So of course I set about writing just such a great picture book last night. It's called: Mrs Redmond Says Lice Won't Hurt You (But Crazy Hat Day Has to Wait). Seriously. It is.

Tuesday, May 26, 2009

Dramedies, as promised...

OK, so this did happen last week (but the blog did not yet exist at that time...) but I did promise on my NEW website that my blog would divulge self-deprecating stories revealing my haplessness in the publication field. But first, as context: I reminisce.

When on the academic job search, I decided to devote six months to the process in order to make my irrevocable mistakes, learn from them, make progress, and still get a job offer in the scant six months I had before graduating. After which, the Canadian government would put me on a short timer to get hired or leave the country, of course. One of the more memorable gaffs I made was writing to "some little place I'd never heard of, with a Welsh name" at which my supervisor visibly paled, and said "Bryn Mawr?" "Oh!" I replied. "You've heard of it?" Such gaffs were then written up as tidbits solicited for publication in the Academic Job Search Handbook, so who got the last laugh there, huh?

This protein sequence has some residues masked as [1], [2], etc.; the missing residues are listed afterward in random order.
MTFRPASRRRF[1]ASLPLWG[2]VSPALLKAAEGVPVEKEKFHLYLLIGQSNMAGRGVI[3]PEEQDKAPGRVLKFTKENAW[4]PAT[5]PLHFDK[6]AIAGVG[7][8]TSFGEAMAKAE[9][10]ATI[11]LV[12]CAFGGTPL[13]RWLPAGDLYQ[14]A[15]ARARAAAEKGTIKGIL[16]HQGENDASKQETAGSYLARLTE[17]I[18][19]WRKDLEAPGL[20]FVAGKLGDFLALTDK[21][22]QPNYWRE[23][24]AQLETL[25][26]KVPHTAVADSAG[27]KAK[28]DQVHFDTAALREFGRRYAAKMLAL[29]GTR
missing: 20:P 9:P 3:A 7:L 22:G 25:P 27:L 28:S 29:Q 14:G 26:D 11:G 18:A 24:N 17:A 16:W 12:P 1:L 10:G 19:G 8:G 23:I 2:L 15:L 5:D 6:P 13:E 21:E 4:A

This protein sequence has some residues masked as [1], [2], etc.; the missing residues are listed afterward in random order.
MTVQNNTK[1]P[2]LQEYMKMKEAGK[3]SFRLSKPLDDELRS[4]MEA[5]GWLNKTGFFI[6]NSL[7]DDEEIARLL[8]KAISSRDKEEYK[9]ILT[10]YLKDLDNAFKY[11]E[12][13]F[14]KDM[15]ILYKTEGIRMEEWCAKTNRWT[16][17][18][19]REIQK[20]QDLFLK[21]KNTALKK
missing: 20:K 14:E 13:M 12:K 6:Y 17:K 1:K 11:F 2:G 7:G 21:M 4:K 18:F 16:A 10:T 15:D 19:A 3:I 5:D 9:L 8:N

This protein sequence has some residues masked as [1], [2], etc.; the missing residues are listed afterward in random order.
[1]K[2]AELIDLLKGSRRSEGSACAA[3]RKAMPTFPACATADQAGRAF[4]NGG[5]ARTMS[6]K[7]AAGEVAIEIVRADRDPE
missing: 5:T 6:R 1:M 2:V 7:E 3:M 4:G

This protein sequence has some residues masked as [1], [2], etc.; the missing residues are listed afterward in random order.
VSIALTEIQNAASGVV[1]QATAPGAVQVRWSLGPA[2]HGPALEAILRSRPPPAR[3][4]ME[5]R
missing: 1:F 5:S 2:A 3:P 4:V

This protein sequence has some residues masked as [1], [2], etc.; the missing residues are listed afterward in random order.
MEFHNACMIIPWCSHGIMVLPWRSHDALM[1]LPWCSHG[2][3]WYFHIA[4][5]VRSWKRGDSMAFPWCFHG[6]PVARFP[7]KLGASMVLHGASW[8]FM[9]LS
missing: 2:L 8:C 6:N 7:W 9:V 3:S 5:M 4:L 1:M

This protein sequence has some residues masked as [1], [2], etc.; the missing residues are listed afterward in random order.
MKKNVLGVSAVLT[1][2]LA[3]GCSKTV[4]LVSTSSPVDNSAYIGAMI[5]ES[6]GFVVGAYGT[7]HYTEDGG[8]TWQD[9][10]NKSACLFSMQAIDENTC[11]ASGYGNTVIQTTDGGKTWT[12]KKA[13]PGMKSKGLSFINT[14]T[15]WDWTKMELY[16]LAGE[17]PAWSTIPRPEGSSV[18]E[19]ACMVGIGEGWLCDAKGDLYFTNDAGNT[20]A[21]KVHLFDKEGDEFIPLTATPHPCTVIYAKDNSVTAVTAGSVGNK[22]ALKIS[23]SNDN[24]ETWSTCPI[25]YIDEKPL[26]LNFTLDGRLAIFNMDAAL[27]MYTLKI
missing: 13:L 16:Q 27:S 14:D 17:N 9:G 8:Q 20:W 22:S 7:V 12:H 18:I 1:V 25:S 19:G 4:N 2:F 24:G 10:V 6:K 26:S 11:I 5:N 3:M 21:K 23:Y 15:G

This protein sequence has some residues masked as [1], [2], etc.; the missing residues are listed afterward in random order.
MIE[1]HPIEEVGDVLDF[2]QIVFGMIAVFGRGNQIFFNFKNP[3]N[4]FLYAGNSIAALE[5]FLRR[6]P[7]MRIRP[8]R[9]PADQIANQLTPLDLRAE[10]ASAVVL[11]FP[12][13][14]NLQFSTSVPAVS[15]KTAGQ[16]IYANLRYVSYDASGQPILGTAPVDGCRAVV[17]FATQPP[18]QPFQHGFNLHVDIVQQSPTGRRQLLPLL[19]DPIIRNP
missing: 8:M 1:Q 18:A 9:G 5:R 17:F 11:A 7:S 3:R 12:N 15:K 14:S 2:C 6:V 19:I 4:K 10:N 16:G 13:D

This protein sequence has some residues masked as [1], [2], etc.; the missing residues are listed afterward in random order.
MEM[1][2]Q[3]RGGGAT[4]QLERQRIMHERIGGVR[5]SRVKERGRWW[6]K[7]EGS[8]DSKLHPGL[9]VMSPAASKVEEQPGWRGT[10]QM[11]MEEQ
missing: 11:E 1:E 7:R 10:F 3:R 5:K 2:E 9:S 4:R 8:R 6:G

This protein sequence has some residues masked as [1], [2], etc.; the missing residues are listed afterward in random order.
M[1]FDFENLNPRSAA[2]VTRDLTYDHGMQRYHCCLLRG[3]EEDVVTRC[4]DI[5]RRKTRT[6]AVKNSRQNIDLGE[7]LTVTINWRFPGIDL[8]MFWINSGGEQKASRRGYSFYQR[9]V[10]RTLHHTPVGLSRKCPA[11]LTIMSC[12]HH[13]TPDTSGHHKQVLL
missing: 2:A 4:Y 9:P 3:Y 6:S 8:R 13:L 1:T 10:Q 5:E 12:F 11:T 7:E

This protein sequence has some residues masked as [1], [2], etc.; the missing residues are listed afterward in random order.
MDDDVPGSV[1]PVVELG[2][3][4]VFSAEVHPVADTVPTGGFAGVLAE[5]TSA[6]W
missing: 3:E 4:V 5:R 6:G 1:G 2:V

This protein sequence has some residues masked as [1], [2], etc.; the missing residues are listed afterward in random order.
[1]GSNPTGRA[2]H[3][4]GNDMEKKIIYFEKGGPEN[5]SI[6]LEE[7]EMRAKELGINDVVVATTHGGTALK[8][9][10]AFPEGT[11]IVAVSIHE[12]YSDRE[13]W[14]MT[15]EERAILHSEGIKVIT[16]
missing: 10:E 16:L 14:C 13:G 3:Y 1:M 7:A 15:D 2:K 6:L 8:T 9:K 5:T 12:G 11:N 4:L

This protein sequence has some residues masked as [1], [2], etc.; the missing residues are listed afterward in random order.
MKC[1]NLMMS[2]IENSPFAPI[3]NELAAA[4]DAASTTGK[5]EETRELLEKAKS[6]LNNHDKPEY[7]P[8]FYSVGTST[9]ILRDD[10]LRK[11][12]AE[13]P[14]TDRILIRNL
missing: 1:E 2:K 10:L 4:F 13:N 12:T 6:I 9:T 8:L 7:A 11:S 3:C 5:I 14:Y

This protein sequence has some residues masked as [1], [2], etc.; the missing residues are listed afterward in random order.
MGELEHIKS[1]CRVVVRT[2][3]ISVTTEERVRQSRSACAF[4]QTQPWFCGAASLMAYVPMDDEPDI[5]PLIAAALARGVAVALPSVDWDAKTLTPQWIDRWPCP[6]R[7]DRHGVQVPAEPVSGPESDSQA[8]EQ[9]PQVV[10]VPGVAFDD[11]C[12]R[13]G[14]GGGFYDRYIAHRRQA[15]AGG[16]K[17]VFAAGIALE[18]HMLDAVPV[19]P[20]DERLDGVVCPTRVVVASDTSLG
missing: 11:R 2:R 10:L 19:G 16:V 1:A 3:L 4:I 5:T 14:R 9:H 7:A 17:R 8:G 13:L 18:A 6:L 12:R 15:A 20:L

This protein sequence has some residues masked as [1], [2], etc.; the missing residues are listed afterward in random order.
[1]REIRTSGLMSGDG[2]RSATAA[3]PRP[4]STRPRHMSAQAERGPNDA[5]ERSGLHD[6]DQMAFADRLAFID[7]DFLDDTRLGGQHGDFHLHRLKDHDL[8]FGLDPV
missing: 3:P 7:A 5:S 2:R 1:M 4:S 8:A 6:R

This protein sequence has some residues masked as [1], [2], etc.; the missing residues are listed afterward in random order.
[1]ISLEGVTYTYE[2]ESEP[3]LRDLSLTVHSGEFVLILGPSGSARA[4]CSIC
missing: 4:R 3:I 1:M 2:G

In any case, I go about my first picture book submissions last week with the same gusto, and with much the same result. When sending multiple submissions (yes, I carefully labeled them as such in the cover letters, and I know they're supposed to be evil, but really... six months??) be very careful to have the copy machine "sort" the little beggars. If one takes the top two pages from the pile and seals them into 9x12 envelopes already stamped, and only then realizes that there is nothing put page 2s left in the heap... well, scotch tape has to become involved, and it isn't pretty. Editors: please overlook the small smudge of glue on the very edge, and the little line of tape. The envelopes aren't re-used, I promise. (How tacky would that be?!)

Monday, May 25, 2009

Hello World

Hello, blogosphere! I look forward to this forum for communicating about things kidlit, fairy tale and otherwise, and connecting with others over kidlit in particular.